The traditional use of dating apps was to find a partner suited to your preferences for friendship, companionship, or similar ethical relationships. However, recent trends suggest that these dating apps have spurred out crimes in various places all across the globe. A recent analysis of police reports at Denver suggests that crime rate has increased from the use of dating apps in the county.
In the month of June, a Denver-based woman tried jumping out from the moving car which had her dating app partner on the driving seat. They were going to a coffee shop when they got in an argument. The man then drove off carrying along the belongings of the woman with the car.
A similar instance of crime was reported about 2 months earlier when a man got into “Intimate Relationship” with his a prospect partner whom he met over the Grindr application. The former man discovered that his date took off with his iPad and MacBook Pro while he went to the restroom. These incidents were confirmed by police records obtained from the Denver Police.
Dating apps like Bumble, Grindr, Hinge, and Tinder have been allowing the users to connect with each other via smartphones and thereby transforming the overall landscape for dating. Every 1 in 5 users between the age of 18 and 24 have been reported using these apps as confirmed by a survey conducted by Pew Research for the year 2016.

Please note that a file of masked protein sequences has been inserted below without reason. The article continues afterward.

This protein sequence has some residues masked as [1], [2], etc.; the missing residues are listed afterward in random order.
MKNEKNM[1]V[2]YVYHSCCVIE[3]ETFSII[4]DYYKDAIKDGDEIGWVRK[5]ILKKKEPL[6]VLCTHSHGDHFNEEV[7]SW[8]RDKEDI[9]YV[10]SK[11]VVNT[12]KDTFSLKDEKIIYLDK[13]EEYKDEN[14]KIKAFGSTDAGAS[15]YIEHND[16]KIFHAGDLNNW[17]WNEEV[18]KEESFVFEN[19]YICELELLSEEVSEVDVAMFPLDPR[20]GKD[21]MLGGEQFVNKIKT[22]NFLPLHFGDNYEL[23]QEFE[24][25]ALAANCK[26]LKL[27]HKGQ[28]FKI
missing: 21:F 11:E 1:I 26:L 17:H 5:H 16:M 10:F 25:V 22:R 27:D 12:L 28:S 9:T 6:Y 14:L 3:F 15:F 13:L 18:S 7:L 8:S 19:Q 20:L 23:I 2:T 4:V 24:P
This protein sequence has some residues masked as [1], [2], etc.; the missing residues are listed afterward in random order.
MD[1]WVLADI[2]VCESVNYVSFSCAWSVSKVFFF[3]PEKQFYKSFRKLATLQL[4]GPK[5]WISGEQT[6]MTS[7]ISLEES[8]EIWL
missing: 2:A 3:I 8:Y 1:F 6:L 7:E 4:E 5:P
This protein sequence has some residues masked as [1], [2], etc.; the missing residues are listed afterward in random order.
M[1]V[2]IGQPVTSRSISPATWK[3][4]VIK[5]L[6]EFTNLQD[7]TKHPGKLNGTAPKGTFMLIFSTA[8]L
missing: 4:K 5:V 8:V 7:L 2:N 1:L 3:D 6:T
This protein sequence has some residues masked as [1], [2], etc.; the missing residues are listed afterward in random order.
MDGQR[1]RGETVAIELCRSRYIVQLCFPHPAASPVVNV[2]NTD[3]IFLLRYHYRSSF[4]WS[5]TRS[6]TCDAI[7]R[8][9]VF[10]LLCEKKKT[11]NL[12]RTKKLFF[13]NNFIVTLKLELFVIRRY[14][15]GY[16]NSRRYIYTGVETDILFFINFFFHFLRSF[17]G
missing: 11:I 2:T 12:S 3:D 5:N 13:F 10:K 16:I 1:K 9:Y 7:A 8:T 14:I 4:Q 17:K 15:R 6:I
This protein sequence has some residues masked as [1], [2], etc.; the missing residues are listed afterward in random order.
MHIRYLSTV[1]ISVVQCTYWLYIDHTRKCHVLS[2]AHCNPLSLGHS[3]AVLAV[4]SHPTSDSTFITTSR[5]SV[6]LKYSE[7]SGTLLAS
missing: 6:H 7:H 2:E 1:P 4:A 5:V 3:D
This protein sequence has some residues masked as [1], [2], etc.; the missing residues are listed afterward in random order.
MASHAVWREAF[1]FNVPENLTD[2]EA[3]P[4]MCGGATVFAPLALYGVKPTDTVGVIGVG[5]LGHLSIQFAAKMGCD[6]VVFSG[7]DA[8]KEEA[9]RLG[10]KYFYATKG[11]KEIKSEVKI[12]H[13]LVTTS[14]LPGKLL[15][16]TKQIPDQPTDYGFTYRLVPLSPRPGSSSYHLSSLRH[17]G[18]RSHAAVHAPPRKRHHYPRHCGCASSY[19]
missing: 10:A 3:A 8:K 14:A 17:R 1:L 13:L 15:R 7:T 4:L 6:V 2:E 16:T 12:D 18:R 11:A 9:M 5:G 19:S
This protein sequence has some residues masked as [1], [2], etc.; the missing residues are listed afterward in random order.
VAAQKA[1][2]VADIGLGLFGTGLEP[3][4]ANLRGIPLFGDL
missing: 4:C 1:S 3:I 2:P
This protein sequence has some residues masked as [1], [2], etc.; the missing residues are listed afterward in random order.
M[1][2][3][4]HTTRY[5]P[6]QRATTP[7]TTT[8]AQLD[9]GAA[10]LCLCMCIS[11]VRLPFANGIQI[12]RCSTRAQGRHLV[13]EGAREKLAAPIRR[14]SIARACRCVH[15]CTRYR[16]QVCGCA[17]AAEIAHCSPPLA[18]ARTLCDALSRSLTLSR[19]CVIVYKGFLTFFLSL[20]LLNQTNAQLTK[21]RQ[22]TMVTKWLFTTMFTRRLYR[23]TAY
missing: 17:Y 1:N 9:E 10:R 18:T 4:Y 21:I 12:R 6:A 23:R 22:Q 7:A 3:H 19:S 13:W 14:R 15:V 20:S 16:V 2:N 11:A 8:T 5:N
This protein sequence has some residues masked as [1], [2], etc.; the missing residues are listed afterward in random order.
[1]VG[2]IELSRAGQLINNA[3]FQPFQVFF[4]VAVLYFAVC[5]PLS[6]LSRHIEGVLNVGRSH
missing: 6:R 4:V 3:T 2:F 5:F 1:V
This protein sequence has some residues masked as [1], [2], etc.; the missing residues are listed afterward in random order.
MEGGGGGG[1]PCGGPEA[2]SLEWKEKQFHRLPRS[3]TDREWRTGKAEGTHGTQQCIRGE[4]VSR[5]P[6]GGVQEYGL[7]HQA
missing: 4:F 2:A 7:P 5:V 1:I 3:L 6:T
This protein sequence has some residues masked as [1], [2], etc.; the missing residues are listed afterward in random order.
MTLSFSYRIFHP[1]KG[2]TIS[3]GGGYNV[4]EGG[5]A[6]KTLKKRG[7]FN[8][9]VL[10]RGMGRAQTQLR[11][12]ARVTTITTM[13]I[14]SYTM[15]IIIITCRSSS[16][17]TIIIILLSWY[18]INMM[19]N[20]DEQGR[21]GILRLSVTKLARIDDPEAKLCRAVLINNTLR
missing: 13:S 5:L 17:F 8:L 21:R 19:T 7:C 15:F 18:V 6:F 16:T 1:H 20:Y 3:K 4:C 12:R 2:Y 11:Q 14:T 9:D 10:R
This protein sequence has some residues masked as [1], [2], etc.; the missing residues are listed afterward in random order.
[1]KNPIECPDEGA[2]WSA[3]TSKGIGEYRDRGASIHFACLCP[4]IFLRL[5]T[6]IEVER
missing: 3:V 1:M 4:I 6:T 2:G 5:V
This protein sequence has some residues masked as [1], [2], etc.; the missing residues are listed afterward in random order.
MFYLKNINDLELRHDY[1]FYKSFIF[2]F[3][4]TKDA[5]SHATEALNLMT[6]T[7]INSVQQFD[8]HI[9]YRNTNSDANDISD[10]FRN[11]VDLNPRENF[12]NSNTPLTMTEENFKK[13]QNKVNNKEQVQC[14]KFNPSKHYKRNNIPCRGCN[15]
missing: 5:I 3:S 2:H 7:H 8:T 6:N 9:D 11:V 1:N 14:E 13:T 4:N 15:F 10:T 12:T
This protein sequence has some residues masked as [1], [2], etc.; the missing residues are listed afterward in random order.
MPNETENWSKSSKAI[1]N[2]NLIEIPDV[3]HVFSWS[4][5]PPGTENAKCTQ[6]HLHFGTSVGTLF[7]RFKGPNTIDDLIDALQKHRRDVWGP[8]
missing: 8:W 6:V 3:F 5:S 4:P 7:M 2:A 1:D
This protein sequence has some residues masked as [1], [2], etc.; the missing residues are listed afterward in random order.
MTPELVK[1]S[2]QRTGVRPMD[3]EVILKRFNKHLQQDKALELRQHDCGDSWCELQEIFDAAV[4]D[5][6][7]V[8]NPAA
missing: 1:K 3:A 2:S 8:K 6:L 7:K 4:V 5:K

However, these apps aren’t just being used for dating purposes. Many criminals and predators use these apps to look for vulnerable candidates. Sgt, Bill Hummel from Aurora Police mentioned that this type of dating apps wasn’t existent years ago. But today, these are the mainstream requirement for the dating process. Dating has totally changed and so has the scenario enclosing this practice. This is why being safe along with protocols to keep oneself safe should change with time.
While many users for dating app such as Jake Sherlock, a 43-year-old user from Fort Collins provide sweet stories, the scenario is not always positive for everyone. Collins’ story started with Bumble date which resulted in him and his partner getting married about 11 months after.
In Denver, the police counted about 53 crimes where the suspect and victim met via the dating apps. Rape made up for 34 percent of these cases while harassment & fraud made up for 7 percent of the same.